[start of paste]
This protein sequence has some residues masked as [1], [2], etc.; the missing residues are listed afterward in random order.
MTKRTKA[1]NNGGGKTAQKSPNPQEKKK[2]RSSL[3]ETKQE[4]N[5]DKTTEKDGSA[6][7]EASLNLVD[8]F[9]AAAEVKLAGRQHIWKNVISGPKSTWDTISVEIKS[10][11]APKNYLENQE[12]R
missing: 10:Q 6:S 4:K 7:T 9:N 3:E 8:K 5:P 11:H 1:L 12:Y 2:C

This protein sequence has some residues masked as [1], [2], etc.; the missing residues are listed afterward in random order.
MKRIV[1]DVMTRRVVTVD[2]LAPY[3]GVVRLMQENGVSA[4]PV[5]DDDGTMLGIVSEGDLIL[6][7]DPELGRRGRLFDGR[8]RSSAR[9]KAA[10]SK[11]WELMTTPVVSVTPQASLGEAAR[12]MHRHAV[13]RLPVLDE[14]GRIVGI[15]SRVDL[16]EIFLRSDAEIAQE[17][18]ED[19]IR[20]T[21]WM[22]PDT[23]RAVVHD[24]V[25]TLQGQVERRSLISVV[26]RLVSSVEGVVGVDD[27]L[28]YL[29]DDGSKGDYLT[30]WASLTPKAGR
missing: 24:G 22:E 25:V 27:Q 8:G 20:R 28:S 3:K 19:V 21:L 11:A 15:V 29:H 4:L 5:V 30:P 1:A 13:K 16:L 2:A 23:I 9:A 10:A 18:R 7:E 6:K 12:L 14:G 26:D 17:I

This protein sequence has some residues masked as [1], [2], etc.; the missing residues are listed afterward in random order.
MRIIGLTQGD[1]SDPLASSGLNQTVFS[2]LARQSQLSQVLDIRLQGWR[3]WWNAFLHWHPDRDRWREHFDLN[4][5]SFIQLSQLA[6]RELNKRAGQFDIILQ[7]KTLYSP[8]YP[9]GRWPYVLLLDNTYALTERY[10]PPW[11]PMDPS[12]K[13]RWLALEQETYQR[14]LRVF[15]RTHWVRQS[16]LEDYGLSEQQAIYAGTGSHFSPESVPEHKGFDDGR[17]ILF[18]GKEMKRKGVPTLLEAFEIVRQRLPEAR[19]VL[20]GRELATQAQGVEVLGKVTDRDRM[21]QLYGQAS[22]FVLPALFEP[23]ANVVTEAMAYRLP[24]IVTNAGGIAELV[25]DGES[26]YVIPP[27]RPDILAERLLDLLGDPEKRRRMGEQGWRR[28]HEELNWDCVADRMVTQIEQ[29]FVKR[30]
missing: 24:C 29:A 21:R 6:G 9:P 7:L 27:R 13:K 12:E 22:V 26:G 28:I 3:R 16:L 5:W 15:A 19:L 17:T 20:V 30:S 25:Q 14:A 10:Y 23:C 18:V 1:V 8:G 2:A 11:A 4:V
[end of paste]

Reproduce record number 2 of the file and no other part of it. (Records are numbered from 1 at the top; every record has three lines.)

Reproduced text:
This protein sequence has some residues masked as [1], [2], etc.; the missing residues are listed afterward in random order.
MKRIV[1]DVMTRRVVTVD[2]LAPY[3]GVVRLMQENGVSA[4]PV[5]DDDGTMLGIVSEGDLIL[6][7]DPELGRRGRLFDGR[8]RSSAR[9]KAA[10]SK[11]WELMTTPVVSVTPQASLGEAAR[12]MHRHAV[13]RLPVLDE[14]GRIVGI[15]SRVDL[16]EIFLRSDAEIAQE[17][18]ED[19]IR[20]T[21]WM[22]PDT[23]RAVVHD[24]V[25]TLQGQVERRSLISVV[26]RLVSSVEGVVGVDD[27]L[28]YL[29]DDGSKGDYLT[30]WASLTPKAGR
missing: 24:G 22:E 25:V 27:Q 8:G 20:R 28:S 3:K 19:V 21:L 11:A 15:V 29:H 4:L 5:V 30:P 1:A 13:K 16:L 2:A 23:I 9:A 10:A 18:R 7:E 6:K 12:L 14:G 26:D 17:I